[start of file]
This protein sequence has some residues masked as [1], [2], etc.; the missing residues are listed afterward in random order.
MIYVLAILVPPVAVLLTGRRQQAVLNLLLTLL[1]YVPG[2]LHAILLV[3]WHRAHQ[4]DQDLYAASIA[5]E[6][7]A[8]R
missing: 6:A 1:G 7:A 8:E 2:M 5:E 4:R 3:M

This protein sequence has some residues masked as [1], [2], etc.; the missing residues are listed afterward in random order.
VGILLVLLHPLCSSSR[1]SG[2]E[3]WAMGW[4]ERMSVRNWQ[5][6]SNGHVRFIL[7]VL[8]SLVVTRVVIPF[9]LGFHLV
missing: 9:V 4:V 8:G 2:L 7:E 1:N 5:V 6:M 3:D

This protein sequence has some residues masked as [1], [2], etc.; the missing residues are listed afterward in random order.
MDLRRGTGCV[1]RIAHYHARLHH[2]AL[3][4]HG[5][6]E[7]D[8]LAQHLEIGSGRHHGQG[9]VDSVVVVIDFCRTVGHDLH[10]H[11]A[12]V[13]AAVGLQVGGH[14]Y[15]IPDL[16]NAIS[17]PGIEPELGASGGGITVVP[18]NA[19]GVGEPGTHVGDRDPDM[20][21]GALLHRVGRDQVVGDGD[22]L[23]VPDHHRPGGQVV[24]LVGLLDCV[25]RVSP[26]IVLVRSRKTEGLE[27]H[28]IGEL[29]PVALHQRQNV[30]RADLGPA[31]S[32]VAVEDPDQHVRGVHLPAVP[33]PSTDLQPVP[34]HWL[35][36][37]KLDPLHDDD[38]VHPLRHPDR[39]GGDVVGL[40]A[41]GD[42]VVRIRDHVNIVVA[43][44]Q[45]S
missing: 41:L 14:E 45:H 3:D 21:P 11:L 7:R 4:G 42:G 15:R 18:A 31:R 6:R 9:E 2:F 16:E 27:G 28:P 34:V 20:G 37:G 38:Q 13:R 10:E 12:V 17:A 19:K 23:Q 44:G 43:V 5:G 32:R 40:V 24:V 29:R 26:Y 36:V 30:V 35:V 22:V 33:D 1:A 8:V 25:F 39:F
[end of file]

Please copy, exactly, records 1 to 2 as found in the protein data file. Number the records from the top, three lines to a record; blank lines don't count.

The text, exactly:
This protein sequence has some residues masked as [1], [2], etc.; the missing residues are listed afterward in random order.
MIYVLAILVPPVAVLLTGRRQQAVLNLLLTLL[1]YVPG[2]LHAILLV[3]WHRAHQ[4]DQDLYAASIA[5]E[6][7]A[8]R
missing: 6:A 1:G 7:A 8:E 2:M 5:E 4:R 3:M

This protein sequence has some residues masked as [1], [2], etc.; the missing residues are listed afterward in random order.
VGILLVLLHPLCSSSR[1]SG[2]E[3]WAMGW[4]ERMSVRNWQ[5][6]SNGHVRFIL[7]VL[8]SLVVTRVVIPF[9]LGFHLV
missing: 9:V 4:V 8:G 2:L 7:E 1:N 5:V 6:M 3:D